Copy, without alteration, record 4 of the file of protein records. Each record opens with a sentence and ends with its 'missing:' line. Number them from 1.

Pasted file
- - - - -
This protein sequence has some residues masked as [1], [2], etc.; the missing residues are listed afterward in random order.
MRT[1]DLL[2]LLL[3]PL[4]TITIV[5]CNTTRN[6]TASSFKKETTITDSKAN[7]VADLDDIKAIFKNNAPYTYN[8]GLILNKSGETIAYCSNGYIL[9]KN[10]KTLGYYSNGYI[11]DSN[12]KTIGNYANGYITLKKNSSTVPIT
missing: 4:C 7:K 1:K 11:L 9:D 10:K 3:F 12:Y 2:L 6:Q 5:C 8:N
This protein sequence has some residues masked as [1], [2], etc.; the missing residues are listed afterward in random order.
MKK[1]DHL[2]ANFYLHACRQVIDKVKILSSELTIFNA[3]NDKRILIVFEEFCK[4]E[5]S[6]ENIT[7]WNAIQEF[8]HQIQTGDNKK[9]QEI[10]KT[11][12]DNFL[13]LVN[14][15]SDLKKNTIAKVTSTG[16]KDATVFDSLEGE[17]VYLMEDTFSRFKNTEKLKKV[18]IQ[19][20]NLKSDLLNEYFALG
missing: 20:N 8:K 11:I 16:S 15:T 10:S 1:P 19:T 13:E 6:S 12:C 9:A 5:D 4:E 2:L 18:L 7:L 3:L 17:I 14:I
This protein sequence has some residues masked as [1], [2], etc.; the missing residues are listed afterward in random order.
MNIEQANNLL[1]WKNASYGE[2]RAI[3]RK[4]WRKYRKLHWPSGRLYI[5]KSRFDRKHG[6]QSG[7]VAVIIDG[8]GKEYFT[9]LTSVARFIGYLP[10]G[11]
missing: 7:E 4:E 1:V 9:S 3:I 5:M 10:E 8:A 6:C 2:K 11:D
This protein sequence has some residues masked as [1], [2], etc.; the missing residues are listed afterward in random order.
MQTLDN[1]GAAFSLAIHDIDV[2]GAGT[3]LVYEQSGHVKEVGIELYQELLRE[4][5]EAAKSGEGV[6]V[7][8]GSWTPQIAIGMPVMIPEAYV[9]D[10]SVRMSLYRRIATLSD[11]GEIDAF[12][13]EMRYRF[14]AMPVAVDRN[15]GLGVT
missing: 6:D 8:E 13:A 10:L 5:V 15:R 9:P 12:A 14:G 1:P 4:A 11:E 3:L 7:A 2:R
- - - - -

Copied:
This protein sequence has some residues masked as [1], [2], etc.; the missing residues are listed afterward in random order.
MQTLDN[1]GAAFSLAIHDIDV[2]GAGT[3]LVYEQSGHVKEVGIELYQELLRE[4][5]EAAKSGEGV[6]V[7][8]GSWTPQIAIGMPVMIPEAYV[9]D[10]SVRMSLYRRIATLSD[11]GEIDAF[12][13]EMRYRF[14]AMPVAVDRN[15]GLGVT
missing: 6:D 8:E 13:A 10:L 5:V 15:R 9:P 12:A 14:G 1:P 4:A 11:E 3:L 7:A 2:R